To calculate what you owe if you have yet to prepare your return, you can use one of the many tax calculators that are online. These calculators ask some general questions that will let you know if you will owe or if you will receive a refund. You can also use your previous year tax situation as a guide as well. If you owed in the previous year and nothing has changed for the current tax year, it is a good possibility that you will owe for the current year as well.

Note: If you’re living outside of the country, you’re allowed two extra months (generally until June 15) to file your return and pay any tax due without requesting an extension if you are a U.S. citizen or resident alien, and on the regular due date of your return you are either:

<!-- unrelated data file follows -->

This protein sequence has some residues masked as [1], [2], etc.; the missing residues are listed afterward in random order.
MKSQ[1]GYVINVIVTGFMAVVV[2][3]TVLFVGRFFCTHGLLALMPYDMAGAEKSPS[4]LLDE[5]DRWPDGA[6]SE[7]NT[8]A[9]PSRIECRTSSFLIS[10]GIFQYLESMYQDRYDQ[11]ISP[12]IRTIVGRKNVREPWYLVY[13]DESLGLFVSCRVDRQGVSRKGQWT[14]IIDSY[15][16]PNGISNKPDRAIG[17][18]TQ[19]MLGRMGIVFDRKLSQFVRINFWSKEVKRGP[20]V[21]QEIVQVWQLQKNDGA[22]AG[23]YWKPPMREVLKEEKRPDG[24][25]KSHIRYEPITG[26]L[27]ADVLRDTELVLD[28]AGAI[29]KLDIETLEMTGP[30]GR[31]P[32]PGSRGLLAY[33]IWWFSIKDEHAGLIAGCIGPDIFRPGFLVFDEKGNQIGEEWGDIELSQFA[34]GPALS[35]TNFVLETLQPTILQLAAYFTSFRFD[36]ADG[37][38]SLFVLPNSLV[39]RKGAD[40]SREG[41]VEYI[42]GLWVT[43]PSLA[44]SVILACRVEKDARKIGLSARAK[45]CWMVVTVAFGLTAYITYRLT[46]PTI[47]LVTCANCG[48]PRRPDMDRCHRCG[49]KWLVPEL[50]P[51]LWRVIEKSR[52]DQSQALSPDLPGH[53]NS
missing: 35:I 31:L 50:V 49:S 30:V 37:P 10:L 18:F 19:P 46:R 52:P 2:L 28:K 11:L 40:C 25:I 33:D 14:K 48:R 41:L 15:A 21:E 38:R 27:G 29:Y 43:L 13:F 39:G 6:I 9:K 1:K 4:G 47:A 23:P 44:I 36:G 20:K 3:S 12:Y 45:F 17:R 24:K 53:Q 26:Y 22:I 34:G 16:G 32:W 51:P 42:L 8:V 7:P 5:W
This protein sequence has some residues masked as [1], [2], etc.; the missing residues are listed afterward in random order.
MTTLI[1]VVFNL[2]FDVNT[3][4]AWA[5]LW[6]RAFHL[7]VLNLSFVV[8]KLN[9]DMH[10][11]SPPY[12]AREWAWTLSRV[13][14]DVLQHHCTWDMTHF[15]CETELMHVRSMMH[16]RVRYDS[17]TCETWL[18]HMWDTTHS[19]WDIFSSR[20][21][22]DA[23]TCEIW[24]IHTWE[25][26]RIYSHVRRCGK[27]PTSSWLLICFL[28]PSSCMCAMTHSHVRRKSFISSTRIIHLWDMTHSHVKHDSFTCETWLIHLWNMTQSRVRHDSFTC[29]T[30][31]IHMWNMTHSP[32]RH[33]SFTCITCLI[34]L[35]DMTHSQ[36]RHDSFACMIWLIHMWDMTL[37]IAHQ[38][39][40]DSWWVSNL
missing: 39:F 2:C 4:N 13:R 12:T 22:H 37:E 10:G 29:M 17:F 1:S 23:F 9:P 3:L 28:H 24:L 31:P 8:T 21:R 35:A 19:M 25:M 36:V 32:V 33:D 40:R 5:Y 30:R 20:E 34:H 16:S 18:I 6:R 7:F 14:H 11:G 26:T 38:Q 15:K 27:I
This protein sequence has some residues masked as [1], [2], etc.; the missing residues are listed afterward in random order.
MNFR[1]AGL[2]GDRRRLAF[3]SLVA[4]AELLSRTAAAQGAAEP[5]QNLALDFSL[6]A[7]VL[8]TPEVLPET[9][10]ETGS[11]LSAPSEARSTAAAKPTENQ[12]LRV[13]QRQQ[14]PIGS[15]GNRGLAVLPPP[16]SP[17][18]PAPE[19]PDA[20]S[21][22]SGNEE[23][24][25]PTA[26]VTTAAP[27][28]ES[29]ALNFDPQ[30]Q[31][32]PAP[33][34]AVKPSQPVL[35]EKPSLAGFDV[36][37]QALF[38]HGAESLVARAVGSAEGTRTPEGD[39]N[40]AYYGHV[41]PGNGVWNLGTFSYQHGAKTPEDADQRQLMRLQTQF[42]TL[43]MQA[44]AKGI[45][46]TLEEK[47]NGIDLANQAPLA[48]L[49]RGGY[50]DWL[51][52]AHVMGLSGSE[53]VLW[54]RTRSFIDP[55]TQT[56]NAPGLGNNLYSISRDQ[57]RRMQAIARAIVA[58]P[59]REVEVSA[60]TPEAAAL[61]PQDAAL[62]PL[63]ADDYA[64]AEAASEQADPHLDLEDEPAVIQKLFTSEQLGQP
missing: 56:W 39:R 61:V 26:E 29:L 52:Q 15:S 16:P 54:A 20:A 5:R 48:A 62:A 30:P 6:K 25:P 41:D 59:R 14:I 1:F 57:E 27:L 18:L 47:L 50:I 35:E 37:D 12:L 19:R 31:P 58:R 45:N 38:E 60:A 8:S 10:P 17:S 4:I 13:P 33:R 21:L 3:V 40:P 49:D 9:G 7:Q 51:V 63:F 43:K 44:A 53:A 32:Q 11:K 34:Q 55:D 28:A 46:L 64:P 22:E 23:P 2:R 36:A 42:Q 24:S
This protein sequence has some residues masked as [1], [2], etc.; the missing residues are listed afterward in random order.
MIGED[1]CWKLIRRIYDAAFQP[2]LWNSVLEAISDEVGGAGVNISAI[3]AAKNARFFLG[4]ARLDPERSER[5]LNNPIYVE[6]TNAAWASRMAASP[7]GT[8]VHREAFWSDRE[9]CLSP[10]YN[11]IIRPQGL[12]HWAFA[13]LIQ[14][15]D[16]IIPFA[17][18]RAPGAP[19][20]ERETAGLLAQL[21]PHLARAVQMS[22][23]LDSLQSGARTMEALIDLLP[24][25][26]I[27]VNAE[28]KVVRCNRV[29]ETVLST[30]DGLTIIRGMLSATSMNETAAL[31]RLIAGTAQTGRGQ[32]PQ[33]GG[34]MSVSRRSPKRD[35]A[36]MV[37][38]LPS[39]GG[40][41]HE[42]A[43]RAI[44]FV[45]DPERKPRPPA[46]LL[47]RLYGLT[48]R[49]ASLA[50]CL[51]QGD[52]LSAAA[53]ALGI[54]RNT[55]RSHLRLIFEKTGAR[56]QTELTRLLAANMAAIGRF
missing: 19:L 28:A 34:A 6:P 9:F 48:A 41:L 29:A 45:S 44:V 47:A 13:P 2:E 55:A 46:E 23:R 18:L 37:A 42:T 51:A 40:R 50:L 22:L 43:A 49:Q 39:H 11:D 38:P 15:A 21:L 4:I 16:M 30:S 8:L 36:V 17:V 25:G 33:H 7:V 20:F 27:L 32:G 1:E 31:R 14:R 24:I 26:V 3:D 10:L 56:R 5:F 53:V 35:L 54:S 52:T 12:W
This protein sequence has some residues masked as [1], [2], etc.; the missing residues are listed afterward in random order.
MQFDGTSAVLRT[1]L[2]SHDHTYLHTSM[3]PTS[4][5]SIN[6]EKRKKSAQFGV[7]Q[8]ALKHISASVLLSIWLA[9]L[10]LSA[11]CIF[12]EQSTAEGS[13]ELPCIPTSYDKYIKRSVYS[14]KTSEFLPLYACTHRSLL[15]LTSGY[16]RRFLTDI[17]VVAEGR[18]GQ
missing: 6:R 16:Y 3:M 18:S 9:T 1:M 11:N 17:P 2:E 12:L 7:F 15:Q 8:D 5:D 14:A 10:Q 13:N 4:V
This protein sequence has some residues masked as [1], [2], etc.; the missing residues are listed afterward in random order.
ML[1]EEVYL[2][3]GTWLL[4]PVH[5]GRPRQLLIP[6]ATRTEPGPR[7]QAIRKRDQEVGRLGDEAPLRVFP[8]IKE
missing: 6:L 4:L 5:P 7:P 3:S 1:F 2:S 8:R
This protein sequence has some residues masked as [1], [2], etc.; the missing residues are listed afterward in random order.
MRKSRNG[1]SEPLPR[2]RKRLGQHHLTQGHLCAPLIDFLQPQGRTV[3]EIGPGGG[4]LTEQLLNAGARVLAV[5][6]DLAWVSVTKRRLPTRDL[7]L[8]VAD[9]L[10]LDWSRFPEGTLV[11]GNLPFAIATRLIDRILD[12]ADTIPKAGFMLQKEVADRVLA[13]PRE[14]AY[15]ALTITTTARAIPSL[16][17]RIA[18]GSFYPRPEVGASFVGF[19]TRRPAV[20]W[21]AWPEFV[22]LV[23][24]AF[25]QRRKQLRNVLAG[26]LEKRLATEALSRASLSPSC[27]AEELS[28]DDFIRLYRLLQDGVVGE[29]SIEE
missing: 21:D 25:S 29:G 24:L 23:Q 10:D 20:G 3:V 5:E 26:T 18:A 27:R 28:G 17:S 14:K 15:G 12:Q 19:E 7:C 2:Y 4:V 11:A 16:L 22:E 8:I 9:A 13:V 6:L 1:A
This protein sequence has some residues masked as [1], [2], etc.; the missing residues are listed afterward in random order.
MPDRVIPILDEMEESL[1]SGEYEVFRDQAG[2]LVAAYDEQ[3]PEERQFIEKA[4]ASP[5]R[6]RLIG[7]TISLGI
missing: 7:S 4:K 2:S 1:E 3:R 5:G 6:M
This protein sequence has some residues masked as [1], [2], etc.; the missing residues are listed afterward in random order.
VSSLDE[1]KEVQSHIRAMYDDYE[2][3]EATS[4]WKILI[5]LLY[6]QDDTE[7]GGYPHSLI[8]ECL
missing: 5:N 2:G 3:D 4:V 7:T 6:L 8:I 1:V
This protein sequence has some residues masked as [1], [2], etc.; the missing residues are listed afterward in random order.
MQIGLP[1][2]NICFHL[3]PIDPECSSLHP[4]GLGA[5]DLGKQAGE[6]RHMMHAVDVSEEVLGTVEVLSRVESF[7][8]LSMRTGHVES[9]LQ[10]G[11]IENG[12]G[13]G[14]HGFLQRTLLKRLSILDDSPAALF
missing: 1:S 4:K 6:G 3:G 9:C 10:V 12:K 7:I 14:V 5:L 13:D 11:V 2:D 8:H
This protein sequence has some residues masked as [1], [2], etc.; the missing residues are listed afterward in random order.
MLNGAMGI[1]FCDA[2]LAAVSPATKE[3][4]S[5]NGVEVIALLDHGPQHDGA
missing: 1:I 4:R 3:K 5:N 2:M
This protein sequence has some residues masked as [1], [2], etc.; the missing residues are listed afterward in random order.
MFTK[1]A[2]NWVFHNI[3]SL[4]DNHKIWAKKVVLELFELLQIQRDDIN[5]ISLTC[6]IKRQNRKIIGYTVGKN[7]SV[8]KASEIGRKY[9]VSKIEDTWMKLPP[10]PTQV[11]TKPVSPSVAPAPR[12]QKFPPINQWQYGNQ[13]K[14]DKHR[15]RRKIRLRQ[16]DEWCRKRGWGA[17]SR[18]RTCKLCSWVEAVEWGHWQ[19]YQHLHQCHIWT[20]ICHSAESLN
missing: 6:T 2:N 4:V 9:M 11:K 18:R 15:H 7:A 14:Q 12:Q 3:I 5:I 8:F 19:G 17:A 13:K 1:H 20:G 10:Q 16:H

• Living outside of the United States and Puerto Rico, and your main place of business or post of duty is outside of the United States and Puerto Rico, or; 
  • In military or naval service on duty outside of the United States and Puerto Rico.


Where to Get Help if You Still Need Help

Here’s some good news for the tax procrastinators out there. Starting April 4th and running through April 18th deadline, JustAnswer is offering a free “Tax Chat” site at https://www.justanswer.com/taxchat that enables you to chat online with our live, credentialed tax specialists for answers to your specific and personal tax concerns – including how to file for an extension and whether that makes sense for you. Not only is the service free, but it’s a heck of a lot faster than waiting online with the IRS 800 hotline to speak with a real-life human about your concerns. 

And don’t worry, you’re not alone. About one in three (33%) of all taxpayers wait until the last minute to file their taxes, and about one in ten file for an extension, according to the IRS.  JustAnswer is ready to help you whenever you decide to tackle that return.